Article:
Despite Outcry of Opposition, Obama Pushes “Horrific” Trans-Pacific Partnership (TPP) Trade Deal in Asia

Global Research

Though president once railed against so-called “free trade” agreements, he has now become outspoken champion of secretive deals that critics call attack on democracy, workers, and the planet.

Japanese farmers and their supporters hold placards and chant slogans against an anti-Trans Pacific Partnership (TPP) trade deal at a rally in front of the prime minister’s official residence in Tokyo on April 22, 2014, the day before US President Barack Obama visits. Japan seeks to retain tariffs on five farm product categories, rice, wheat, beef and pork, sugar, and dairy products, amid strong concern from the domestic agricultural industry. (PHOTO: AFP)

Despite consistent and vocal opposition from organized labor, environmentalists, progressive economy experts and others warning against the damaging impacts of a trans-Pacific trade agreement that remains under negotiations by the U.S. and twelve other nations, President Obama on Monday once again voiced his support for what he said would be a “historic” agreement.

In Beijing for talks with his Chinese counterpart and to attend the Asia-Pacific Economic Cooperation (APEC) forum, Obama championed the so-called “free trade” deal, known as the Trans-Pacific Partnership (TPP), even though critics have described the agreement as a “horrific” corporate giveaway that would further codify the undemocratic mechanisms of global trade, breaking down protections for workers, consumers, and the planet’s natural systems.

Though Obama ran for president in 2008 as a staunch opponent of similarly designed trade deals, including NAFTA, since taking in office, he has forcefully pushed for the TPP and a similar deal with European nations, called the Transatlantic Trade and Investment Partnership (TTIP).

“This has the potential for being an historic agreement,” Obama said of the TPP to heads-of-state and trade commissioners at the APEC summit’s opening session on Monday.

If approved, the TPP would be the world’s largest economic trade agreement, encompassing more than 40 percent of the world’s GDP. Though China would not be party to the agreement, the TPP would cover the U.S., Canada and Mexico in North America; Chile and Peru in South America; and Japan, Australia, Brunei Darussalam, Malaysia, New Zealand, Singapore, and Vietnam in the Pacific-Asia region.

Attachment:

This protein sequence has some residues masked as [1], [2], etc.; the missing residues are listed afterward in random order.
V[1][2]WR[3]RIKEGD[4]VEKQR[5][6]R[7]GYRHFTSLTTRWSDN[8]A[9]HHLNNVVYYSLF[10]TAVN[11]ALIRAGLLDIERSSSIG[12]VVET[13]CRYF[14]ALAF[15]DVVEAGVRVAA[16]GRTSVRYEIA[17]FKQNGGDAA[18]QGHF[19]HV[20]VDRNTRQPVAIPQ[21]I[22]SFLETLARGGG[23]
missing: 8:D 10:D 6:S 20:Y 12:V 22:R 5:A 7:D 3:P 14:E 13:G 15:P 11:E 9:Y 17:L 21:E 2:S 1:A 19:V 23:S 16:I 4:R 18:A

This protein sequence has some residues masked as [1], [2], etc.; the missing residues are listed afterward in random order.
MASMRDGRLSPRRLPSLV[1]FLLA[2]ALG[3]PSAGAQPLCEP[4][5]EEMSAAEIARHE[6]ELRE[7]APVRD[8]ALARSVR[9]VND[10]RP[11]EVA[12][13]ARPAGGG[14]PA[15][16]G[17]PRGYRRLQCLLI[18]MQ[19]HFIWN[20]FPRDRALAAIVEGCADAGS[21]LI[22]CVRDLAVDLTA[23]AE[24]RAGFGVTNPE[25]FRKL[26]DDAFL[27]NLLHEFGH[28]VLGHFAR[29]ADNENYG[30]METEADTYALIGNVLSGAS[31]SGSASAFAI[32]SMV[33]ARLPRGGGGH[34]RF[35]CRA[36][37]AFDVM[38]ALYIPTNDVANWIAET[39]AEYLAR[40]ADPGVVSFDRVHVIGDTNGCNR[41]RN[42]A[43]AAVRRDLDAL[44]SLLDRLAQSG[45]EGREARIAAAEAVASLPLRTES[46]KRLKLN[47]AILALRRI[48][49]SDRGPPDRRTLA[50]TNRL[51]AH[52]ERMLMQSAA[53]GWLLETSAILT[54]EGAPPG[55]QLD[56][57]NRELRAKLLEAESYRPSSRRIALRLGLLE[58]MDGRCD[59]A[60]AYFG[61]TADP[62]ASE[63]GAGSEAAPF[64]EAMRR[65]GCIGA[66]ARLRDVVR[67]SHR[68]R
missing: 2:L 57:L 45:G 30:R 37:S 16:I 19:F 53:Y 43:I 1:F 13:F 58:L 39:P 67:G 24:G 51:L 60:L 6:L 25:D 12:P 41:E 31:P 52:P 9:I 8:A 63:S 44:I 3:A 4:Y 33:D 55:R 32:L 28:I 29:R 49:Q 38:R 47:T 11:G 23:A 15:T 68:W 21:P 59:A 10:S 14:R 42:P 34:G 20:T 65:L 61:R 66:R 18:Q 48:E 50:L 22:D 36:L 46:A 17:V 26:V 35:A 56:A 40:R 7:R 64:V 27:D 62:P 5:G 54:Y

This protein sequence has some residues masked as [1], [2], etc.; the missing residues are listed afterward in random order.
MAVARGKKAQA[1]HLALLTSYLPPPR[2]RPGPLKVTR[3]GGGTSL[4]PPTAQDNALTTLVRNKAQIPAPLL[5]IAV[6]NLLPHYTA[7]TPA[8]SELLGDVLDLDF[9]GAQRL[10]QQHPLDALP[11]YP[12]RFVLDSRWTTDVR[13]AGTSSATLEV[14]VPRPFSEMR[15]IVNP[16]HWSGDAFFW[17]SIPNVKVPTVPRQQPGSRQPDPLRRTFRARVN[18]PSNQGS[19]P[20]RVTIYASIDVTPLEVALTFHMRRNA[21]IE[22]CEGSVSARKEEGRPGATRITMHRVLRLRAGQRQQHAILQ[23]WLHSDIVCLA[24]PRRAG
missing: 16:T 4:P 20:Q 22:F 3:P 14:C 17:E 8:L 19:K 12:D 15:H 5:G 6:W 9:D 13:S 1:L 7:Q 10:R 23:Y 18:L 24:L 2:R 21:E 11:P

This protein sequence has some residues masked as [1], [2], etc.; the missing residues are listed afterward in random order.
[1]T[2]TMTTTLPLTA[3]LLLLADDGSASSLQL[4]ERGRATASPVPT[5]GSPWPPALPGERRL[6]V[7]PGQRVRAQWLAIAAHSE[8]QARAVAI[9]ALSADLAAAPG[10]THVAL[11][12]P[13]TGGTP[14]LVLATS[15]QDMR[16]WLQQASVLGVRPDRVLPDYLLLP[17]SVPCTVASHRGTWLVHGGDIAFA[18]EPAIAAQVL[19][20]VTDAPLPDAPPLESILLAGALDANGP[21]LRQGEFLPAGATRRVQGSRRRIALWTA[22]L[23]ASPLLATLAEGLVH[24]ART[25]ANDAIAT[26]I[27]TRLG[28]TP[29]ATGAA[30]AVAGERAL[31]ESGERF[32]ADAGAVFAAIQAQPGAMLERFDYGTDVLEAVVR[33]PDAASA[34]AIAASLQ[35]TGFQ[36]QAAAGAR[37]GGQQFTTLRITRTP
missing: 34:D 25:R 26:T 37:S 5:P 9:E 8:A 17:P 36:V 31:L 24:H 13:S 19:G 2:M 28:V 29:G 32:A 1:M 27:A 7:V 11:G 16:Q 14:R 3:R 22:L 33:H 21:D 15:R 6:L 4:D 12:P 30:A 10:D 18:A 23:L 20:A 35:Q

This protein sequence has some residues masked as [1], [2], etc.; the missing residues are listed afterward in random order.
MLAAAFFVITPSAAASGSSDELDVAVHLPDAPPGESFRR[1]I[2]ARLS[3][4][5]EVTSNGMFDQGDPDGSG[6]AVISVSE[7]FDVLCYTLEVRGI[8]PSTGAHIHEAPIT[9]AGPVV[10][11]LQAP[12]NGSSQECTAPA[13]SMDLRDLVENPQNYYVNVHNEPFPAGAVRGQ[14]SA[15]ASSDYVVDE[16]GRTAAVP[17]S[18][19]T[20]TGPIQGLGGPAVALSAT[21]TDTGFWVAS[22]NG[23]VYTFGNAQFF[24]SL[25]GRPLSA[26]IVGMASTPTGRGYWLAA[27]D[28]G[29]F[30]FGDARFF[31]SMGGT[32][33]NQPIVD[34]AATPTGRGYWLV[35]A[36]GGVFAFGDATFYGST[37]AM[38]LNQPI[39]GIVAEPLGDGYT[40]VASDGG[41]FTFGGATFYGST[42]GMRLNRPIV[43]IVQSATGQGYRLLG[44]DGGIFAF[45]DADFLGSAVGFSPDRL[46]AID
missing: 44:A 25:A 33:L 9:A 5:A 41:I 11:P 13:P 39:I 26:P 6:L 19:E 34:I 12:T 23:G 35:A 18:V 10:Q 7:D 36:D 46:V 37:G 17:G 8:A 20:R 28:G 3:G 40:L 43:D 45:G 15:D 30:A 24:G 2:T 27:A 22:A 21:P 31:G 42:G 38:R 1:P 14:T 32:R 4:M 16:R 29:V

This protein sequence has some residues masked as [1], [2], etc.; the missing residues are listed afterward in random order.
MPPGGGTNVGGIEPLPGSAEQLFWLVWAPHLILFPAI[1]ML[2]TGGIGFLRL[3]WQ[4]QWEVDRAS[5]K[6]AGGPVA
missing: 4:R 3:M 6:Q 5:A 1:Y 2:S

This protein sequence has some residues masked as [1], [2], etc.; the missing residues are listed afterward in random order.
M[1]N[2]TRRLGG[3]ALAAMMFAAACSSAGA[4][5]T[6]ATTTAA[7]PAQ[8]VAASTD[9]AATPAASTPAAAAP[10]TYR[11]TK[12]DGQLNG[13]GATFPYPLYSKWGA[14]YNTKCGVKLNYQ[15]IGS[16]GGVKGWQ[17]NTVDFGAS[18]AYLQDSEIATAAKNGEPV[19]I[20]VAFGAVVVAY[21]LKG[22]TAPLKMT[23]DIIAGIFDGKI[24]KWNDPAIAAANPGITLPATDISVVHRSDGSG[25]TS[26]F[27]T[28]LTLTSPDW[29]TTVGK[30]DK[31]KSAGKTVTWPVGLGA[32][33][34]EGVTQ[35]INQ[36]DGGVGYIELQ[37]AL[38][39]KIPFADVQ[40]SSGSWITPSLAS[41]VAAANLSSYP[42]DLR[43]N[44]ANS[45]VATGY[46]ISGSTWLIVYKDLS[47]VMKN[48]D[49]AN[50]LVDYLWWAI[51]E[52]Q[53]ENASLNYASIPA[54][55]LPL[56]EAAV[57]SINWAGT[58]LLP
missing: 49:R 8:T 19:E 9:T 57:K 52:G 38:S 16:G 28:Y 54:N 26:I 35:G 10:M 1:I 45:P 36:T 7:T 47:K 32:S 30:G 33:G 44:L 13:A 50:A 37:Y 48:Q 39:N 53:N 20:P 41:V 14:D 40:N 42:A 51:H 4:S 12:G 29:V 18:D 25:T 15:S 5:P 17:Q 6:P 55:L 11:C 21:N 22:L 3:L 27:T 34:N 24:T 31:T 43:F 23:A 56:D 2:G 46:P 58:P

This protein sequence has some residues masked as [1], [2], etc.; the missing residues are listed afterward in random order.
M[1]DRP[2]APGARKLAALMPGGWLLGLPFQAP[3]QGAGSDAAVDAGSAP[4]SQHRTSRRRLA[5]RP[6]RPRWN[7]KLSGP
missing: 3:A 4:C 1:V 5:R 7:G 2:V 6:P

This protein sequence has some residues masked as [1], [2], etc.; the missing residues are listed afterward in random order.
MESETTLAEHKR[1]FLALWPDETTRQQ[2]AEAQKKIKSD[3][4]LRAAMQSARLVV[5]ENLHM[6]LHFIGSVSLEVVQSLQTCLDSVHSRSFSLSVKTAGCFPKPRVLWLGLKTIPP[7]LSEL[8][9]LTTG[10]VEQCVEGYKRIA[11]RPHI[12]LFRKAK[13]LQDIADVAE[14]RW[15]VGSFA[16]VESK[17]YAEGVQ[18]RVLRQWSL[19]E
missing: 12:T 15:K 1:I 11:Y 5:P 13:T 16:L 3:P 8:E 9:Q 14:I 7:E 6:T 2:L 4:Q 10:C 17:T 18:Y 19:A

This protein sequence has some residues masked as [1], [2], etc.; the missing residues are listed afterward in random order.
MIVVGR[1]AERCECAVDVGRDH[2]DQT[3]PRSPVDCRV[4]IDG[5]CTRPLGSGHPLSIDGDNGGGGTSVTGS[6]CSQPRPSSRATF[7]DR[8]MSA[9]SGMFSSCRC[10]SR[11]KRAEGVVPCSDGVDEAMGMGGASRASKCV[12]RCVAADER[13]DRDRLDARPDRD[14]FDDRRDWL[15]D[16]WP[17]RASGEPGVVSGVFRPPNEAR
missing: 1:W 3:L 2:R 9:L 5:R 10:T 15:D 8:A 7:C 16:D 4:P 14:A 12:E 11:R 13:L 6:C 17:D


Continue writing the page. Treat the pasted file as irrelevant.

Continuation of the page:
Though U.S. officials said no breathroughs or announcements were expected on the deal during this trip, the president used the occasion to champion the aims of the TPP.

“What we are seeing,” Obama told those in attendance, “is momentum building around a Trans-Pacific Partnership that can spur greater economic growth, spur greater jobs growth, set high standards for trade and investment throughout the Asia-Pacific.”

Following last weeks mid-term elections in the U.S., some analysts argued that a Republican-controlled Congress—which is generally friendlier to the corporate trade framework of such deals—is more likely to help Obama push through the agreement. However, as Lori Wallach, director of the Public Citizen’s Global Trade Watch, pointed out, that calculation may be misplaced.

According to Public Citizen, the TPP would be a grab-bag of policies designed to empower corporate entities while stripping the people of these twelve nations of self-determination and democratic process. According to the group:

Although it is called a “free trade” agreement, the TPP is not mainly about trade. Of TPP’s 29 draft chapters, only five deal with traditional trade issues. One chapter would provide incentives to offshore jobs to low-wage countries. Many would impose limits on government policies that we rely on in our daily lives for safe food, a clean environment, and more. Our domestic federal, state and local policies would be required to comply with TPP rules.

The TPP would even elevate individual foreign firms to equal status with sovereign nations, empowering them to privately enforce new rights and privileges, provided by the pact, by dragging governments to foreign tribunals to challenge public interest policies that they claim frustrate their expectations.

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